In the settlements outside of "greater Jerusalem" another distinction, constantly made by the Israeli Jewish public, must be noted, Those settlements whose inhabitants are similar socially and politically to the majority secular segment of Israeli Jewish society have been and still are viewed differently than are those settlements whose inhabitants are mostly or totally religious Jews. (As previously stated only 20 per cent of all Israeli Jews are religious.) This is seen in Israeli election results, reported by the media about every four years for each locality, including each settlement. In the "greater Jerusalem" settlements, the voting pattern does not differ from the Jewish average behind the Green Line; in other secular settlements the pattern is almost the same with only a small tilt to the right. The Labor and Meretz parties regularly receive good percentages of the total vote. In the religious settlements, on the other hand, the inhabitants rarely even vote for Likud or other right-wing secular parties; they vote instead for religious parties and quite often only for the NRP. In Kiryat Arba in the 1992 elections, for example, the four largest secular partiesLabor, Likud, Mereti and Tsometreceived altogether less than 5 per cent of the vote. Nationally, those parties together received about 80 per cent of the national vote. In the 1996 election the Likud vote in Kiryat Arba rose to 24.4 per cent because of Netanyahu's promises; in the separate vote for prime minister that year Netanyahu received 96.3 per cent and Peres only 3.6 per cent. (In the national vote for prime minister that year Netanyahu received 50.1 per cent and Peres 49.3 per cent.) Beit El B is a typical smaller religious settlement in which Netanyahu received 99.6 per cent of the prime minister's vote in 1996 to only 0.3 per cent for Peres. In the Knesset election that same year in Beit El B, the NRP received 76.4 per cent and Moledet, the most right-wing party represented in the Knesset, with strong religious tendencies, received 14.5 per cent. Thus, NRP and Moledet, the two parties that garnered together 11 of the 120 Knesset seats or 9.1 per cent in 1996, received 90 per cent of the Beit El B vote. In contrast, in the secular settlement, Alfey Menashe, Netanyahu received 71.5 per cent and Peres 28.4 per cent of the vote.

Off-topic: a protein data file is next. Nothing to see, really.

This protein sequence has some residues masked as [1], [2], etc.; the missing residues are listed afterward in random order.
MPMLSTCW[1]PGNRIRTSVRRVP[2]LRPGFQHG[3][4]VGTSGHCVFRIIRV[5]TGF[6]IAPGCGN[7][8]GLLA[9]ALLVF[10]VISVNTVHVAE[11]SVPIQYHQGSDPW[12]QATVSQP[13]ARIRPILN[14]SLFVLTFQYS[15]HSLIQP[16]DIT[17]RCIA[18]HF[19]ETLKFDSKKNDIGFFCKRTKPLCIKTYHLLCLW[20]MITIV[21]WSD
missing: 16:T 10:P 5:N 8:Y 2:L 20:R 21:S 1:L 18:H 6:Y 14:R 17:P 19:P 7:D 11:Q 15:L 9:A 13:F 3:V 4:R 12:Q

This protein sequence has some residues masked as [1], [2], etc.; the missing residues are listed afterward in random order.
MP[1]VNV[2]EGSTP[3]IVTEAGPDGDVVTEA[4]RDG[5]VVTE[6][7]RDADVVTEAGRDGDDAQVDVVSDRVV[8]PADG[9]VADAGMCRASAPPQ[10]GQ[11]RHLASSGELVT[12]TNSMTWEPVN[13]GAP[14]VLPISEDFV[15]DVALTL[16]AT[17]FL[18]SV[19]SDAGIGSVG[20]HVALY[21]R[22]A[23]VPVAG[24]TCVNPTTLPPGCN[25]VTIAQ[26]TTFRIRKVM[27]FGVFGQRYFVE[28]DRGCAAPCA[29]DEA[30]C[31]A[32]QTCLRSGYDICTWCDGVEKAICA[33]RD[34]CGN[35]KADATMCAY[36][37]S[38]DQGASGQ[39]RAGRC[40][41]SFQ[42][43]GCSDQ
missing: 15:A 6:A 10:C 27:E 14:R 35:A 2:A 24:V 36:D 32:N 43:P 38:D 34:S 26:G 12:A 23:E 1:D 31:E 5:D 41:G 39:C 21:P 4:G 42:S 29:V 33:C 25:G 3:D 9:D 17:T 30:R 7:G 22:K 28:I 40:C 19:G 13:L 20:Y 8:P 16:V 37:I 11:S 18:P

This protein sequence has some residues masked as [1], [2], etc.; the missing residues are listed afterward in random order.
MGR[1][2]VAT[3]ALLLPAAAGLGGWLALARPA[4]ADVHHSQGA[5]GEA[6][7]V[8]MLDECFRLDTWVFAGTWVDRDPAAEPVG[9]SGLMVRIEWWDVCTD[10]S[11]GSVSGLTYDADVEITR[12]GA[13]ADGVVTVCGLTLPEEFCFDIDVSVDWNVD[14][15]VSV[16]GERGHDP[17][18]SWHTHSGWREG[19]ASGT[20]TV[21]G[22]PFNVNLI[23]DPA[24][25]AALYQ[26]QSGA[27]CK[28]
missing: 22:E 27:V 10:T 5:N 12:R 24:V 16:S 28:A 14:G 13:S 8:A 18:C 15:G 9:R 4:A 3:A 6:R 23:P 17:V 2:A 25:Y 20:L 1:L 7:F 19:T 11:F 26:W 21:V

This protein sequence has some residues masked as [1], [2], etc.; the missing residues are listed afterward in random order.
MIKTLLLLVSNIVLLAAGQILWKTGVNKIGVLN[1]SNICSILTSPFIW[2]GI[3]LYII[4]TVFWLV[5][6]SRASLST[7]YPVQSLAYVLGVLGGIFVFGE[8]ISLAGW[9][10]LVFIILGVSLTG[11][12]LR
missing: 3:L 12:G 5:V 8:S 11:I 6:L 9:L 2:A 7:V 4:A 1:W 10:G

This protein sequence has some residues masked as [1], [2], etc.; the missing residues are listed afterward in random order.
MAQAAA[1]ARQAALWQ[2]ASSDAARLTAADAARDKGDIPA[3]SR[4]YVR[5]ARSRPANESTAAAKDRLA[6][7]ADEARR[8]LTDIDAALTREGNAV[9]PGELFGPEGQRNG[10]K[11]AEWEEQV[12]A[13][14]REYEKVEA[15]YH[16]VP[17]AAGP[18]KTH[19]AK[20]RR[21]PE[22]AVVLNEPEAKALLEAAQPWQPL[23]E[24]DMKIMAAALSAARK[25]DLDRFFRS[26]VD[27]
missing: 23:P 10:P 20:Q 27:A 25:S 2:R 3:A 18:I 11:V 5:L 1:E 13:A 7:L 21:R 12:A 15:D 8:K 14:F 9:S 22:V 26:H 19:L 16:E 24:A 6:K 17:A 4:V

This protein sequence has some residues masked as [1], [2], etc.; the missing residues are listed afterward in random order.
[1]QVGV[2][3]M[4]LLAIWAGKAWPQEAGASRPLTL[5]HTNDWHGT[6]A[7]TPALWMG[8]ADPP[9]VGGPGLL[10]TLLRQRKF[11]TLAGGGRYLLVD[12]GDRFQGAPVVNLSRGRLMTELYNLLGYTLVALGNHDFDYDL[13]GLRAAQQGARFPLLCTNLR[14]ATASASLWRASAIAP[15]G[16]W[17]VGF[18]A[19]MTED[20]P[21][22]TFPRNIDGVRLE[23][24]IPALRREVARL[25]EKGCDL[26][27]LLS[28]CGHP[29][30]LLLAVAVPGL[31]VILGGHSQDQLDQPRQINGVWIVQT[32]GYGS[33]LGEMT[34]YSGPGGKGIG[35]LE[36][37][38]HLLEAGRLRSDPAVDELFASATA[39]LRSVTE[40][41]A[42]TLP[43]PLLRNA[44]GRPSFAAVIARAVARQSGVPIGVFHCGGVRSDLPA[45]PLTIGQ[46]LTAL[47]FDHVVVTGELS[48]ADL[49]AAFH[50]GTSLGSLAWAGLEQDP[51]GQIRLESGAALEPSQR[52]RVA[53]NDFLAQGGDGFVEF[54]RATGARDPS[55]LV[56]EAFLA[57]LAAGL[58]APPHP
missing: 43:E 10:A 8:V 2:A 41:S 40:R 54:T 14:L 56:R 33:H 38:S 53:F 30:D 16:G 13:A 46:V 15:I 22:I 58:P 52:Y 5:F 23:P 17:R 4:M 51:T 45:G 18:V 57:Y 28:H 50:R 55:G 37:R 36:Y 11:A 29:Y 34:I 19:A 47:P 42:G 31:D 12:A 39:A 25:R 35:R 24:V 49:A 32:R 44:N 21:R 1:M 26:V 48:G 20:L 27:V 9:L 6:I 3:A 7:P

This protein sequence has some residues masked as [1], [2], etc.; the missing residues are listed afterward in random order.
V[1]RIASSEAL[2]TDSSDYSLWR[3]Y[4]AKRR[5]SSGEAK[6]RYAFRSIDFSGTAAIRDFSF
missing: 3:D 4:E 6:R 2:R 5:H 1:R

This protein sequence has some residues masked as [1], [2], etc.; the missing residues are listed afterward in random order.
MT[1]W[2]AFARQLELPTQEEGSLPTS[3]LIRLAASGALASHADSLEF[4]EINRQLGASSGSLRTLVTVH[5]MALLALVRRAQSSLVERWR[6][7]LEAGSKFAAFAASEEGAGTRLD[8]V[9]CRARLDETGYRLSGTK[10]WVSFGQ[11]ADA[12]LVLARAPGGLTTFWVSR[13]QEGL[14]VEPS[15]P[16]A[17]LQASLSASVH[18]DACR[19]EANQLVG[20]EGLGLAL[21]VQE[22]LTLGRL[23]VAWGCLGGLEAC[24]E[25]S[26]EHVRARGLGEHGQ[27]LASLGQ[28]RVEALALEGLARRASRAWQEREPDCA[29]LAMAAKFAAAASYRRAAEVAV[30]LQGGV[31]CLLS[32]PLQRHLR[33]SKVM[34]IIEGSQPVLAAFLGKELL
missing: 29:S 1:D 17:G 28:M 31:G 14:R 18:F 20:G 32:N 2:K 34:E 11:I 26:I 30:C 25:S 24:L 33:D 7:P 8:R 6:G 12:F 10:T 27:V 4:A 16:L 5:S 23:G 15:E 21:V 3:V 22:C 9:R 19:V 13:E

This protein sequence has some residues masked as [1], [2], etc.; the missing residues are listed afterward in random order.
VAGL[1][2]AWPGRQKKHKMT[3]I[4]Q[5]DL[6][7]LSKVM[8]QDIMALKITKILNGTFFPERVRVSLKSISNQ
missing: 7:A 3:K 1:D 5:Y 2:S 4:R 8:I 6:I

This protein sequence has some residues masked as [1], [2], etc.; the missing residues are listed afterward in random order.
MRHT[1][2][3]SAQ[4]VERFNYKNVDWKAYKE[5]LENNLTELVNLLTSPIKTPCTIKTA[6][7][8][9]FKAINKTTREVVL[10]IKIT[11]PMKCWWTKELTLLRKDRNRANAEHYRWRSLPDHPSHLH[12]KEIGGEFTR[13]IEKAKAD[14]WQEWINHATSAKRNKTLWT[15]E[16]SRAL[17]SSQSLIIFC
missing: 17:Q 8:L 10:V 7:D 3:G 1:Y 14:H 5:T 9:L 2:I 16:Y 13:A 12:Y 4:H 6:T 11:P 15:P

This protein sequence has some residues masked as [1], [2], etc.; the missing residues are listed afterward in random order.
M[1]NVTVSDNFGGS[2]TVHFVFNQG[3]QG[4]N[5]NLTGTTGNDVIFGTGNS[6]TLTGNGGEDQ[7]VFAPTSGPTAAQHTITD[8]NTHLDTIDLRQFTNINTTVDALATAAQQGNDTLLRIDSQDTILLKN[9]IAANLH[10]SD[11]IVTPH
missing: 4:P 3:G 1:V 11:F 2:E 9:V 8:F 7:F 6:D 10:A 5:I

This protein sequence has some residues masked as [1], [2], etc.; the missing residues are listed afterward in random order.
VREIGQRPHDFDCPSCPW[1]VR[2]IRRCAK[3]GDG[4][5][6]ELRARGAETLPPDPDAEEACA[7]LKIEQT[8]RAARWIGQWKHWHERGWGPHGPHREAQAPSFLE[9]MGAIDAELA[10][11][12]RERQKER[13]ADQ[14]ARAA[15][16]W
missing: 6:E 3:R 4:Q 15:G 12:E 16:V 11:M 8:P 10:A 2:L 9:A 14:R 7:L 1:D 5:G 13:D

The most exposed and isolated settlements are those inhabited by religious settlers. Although largely ignored by the media outside of Israel, this is a significant fact. In these exposed and isolated settlements, only religious messianic Jews are prepared to settle. To a greater extent, this has been the major reason why all Israeli governments have supported the religious messianic settlements regardless of how the inhabitants there have voted. Netzarim, situated in the middle of the Gaza Strip, is a good example of these settlements. To the north of Netzarim is Gaza City, to the south, some of the largest refugee camps. Each conglomeration has about 200,000 inhabitants. In mid 1998, Netzarim had about 120 religious messianic Jewish settler families. (At the time that the Oslo agreement was signed, Netzarim had almost 60 families.) Some of the adult males living in Netzarim spend most of their time studying Talmud. Near Netzarim is an army base that guards a military road crossing the Gaza Strip from east to west. This road, which according to the Oslo agreement is under exclusive Israeli control, cuts the Gaza Strip into two parts. The army base is strategic in controlling Gaza but is represented to the Israeli Jewish public and to the outside world as necessary to protect the settlement of Netzarim. Secular, traditional and/or Haredi Jews have not opted to settle in Netzarim and have given no indications of settling there in the future. Thus, the Israeli government, wishing to maintain the control of the road, must depend upon the messianic settlers who are ideologically dedicated to settle in such a place.